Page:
"To me, this process is industry's reaction to being responsible for its own destiny, and I think it starts to overcome some of that cultural inertia where we think government has the primary role," he said. "I think in this case, what we're seeing is that each of the stakeholders have a responsibility for creating an environment for success and creating broad based change. I think that perhaps the most important point here is that government is an important partner, but you need everyone working off of the same play-book, and I think OBEST might be the first instance of this in Ontario."
Sean Thompson, head of the OBEST task force, sees the goals of OBEST as noble.
"I think one of the things that unites us here together is that we're here for a greater cause - and I think that cause is the reason why a lot of us are working in the area of human health sciences," Thompson said. "This is a noble cause and, we as beneficiaries of this tremendous province have an obligation to create a much better province at the end of our lifetimes."
Thompson joined the task force in September of 2010. He said the first meeting was small, with only four or five participants but by the second week, that number had more than doubled. Thompson said the task force is made up of members from various industry sectors - from quasi-government agencies to private companies, "just a group of hard working volunteers who wanted to be part of building significant change in the province."
The task force has the most arduous schedule - meeting weekly to make sure the entire OBEST process stays on the rails.
Each of the task force members is responsible for one of the seven regional clusters - with clusters big enough to warrant two task force members. The task force spends much of their time simply getting the word out and drumming up support for the regional meetings.
Already over 120 stakeholders have participated in the OBEST process. And, the task force has also prepared a number of case studies based on other worldwide jurisdictions with similar requirements to Ontario.
The research is made available to the OBEST community through an electronic portal, which has been set-up to also facilitate discussion during the off-periods between meetings. Young also said that it creates transparency in the process.
"This way there is an open democratic integrity to the process so that you don't see any one group potentially hijacking the OBEST process - and essentially I think the process can have a lot of weight behind it because of the board constituency behind it.
One of the potential flaws here is that one group would be advocating for their own interests instead of the interests of the province and the sector as a whole, so that transparency is a great check," he said.
When the regional clusters come together - they discuss the needs of their constituents and identify their strengths and where they need assistance. Garland highlighted some of the findings, "Among the strengths, we identified: strong academic research; clinical infrastructure, and diverse population base; focused research priorities with programs such as the Ontario Institute for Cancer Research; a strong pipeline of early stage IP and startup opportunities; and a good business environment in Ontario.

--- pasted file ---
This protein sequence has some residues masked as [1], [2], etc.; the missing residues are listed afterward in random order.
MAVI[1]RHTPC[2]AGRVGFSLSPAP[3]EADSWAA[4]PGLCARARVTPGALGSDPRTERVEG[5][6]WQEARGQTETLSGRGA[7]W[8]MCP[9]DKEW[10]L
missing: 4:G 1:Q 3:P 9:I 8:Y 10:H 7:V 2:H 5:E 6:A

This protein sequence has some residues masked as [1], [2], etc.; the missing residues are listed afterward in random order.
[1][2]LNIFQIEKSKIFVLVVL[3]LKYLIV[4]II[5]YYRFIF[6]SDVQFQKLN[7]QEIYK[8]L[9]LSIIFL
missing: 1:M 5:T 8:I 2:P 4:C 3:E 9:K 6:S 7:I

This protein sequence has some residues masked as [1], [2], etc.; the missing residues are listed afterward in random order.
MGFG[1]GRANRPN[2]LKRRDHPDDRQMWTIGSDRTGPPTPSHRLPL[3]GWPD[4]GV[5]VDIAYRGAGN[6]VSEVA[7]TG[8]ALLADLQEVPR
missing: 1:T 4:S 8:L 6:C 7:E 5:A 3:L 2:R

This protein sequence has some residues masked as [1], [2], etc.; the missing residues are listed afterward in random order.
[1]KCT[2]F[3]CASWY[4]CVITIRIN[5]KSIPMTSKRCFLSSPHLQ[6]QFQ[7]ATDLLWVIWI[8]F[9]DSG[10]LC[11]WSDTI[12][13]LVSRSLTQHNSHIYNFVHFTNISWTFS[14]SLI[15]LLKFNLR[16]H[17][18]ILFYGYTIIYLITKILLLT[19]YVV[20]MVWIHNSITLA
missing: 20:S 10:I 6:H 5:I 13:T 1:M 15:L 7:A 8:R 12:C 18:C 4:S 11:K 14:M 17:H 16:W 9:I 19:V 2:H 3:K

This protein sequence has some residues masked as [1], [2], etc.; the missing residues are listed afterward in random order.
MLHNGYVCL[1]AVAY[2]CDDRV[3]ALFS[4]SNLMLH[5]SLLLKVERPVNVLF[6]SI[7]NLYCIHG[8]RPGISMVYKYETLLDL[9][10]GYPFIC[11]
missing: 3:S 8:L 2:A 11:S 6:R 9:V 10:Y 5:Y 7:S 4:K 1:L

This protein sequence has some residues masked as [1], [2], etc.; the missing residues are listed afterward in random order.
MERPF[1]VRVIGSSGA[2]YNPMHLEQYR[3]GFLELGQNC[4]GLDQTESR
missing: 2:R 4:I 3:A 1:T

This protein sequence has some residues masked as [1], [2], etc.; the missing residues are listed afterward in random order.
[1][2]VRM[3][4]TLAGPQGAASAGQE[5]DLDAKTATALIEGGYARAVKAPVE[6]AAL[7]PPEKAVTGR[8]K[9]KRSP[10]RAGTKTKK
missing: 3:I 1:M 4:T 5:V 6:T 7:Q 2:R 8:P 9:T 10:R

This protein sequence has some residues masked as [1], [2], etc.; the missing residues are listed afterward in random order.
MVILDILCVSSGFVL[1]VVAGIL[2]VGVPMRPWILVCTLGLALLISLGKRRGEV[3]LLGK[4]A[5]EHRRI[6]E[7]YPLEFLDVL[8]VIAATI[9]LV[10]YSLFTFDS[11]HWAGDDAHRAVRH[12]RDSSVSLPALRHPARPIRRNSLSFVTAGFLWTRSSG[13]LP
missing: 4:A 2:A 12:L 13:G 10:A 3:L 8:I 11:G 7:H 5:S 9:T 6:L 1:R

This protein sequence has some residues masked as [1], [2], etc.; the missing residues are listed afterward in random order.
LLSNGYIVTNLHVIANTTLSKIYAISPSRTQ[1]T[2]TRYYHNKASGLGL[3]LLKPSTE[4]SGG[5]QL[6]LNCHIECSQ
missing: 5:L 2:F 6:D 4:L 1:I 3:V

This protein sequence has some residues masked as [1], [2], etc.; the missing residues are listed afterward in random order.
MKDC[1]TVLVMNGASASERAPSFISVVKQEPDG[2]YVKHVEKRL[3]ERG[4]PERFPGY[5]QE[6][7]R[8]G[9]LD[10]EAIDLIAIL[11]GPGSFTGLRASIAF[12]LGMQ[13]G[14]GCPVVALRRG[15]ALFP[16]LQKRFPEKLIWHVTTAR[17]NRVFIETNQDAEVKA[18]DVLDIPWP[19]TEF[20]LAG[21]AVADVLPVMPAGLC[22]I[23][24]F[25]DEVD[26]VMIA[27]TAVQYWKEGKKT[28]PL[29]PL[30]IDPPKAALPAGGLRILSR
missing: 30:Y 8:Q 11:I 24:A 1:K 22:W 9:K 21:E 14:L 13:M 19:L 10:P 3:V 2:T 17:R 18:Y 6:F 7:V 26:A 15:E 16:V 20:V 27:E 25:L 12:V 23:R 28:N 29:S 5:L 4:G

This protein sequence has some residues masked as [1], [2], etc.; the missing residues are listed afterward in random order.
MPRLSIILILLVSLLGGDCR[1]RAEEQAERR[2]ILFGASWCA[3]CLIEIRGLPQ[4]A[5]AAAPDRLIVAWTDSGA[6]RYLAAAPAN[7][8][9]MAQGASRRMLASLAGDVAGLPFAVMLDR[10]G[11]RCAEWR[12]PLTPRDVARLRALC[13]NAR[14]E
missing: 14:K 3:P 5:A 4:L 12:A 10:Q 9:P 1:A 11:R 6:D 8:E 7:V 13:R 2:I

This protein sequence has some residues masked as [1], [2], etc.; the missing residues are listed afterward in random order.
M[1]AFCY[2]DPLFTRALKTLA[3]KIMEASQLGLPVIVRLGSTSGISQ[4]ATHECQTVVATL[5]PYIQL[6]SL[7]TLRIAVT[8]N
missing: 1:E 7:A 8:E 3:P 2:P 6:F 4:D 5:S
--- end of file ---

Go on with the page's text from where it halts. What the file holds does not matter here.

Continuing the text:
"Weaknesses: no receptors; no large multi-national corporation to spin-out ideas and manpower; access to capital issues; a lack of industry ready talent; a lack of a mind-set for building a viable industry; challenges commercializing academic IP, limited mentoring and a negative perception on access to the local market."
Garland also said that the groups have identified threats to the industry as well as opportunities for success.
"We talked about the healthcare budget - opportunities to partner with hospitals, creative financing solutions, the strengths of the Canadian brand. That was a really interesting finding - how many discussed the strength of the Canadian brand," she said.
Garland said threats include undervalued companies, the loss of ROI to the implicit investor, and that Ontario imports so many healthcare products, yet, develops and manufacturers so few of them.
The process has, so far, culminated in the creation of four goals that OBEST feels address the needs of the bioscience community: capital; capability and people; innovation adoption and export; anchoring the industry. There are also two themes which permeate the findings: culture, and integration.
Billen reiterated that capabilities and people are very important to a successful outcome.
"The overall goal is how are we going to support, retain and attract entrepreneurs and skilled personnel to deliver innovation and achieve consistent growth of high value jobs in this sector," he said.
Billen commented that sometimes we have the right research but that does not mean we have the right people for the job.
As far as determining the success of the project, Billen sees job creation as a key metric.
"The success of the project is going to be employment in the sector - people are not going to employ or create high-value jobs if the business is not successful - if it's not sustainable," he said.
The next step for OBEST involves going back to the regional clusters for discussion around these six key areas.
Thompson is very optimistic about the outcome of the OBEST process.
"...I'm so incredibly heartened by the tremendous response from all the CEO's who have come together to create OBIO and the subsequent engagement of the much larger network because at the end of the day - it's only by working together that we are able to make change."